The Federal Reserve’s latest take on the U.S. economy put many investors into sell mode Tuesday, sending stocks mostly lower after a brief upward turn early in the day.
The major U.S. financial market indexes were up slightly in premarket trading as JPMorgan, Goldman Sachs and Johnson & Johnson released quarterly results that exceeded Wall Street’s expectations.
Separate reports on U.S. retail sales and manufacturing growth also gave the market an early lift.
But stock indexes diverged shortly after the market opened and then fully veered into the red about an hour into regular trading as investors began to tune into Fed Chair Janet Yellen delivering the central bank’s semiannual economic report to Congress.
Stocks finished the day mixed, with the Dow Jones industrial average eking out a tiny gain on the day: 5.26 points to close at 17,060.68. The index is down slightly from its July 3 record of 17,068.65.
The Standard & Poor’s 500 index fell 3.82 points to 1,973.28. The index is down 0.6 percent from its most recent all-time high of 1,985.44 set July 3.
The Nasdaq composite shed 24.03 points to 4,416.39.
Bond prices barely budged. The yield on the 10-year Treasury note held steady at 2.55 percent.
Yellen told Congress that the Fed intends to keep providing significant support to the U.S. economy to boost growth and improve labor market conditions, noting that the economic recovery is not yet complete.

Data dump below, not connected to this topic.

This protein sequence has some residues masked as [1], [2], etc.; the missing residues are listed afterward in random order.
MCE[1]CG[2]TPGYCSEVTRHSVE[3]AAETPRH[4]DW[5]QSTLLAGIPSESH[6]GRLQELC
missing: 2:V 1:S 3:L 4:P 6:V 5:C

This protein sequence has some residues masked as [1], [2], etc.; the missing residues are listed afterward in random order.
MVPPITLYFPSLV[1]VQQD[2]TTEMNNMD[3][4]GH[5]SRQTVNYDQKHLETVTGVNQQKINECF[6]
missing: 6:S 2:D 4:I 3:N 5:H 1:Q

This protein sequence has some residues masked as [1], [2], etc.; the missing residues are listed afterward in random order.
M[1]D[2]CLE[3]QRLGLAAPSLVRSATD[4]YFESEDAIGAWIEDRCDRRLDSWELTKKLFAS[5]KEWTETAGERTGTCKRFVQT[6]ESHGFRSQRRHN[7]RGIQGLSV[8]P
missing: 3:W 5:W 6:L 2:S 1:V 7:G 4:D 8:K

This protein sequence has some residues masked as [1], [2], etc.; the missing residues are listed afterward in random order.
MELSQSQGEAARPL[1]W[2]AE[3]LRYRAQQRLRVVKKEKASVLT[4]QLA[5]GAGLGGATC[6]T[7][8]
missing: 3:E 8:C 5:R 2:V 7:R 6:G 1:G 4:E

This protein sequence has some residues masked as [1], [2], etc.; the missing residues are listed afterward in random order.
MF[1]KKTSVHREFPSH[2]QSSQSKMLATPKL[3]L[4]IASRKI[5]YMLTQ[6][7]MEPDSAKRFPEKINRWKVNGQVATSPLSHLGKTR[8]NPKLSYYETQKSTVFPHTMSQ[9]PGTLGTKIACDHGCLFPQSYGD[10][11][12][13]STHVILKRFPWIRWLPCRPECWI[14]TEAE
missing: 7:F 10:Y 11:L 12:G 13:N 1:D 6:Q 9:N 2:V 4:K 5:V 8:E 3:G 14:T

Employers added 288,000 jobs last month, the fifth consecutive month of gains above 200,000. The national unemployment rate has slid to 6.1 percent, a 5½-year low.
Yellen noted that if labor market conditions continue to improve more quickly than anticipated, the Fed could raise its key short-term interest rate sooner than currently projected.
“In light of corporate earnings being good, retail sales being good, manufacturing being good, even a data-driven Fed chairman is going to have to raise rates earlier than the market really wants,” said Doug Cote, chief market strategist at Voya Investment Management. “So all the good fundamental data that should be good for the markets is also hawkish for rates.”
Beyond the Fed, investors are mostly focused on company earnings this week, including quarterly reports from Bank of America, eBay and Yum Brands today.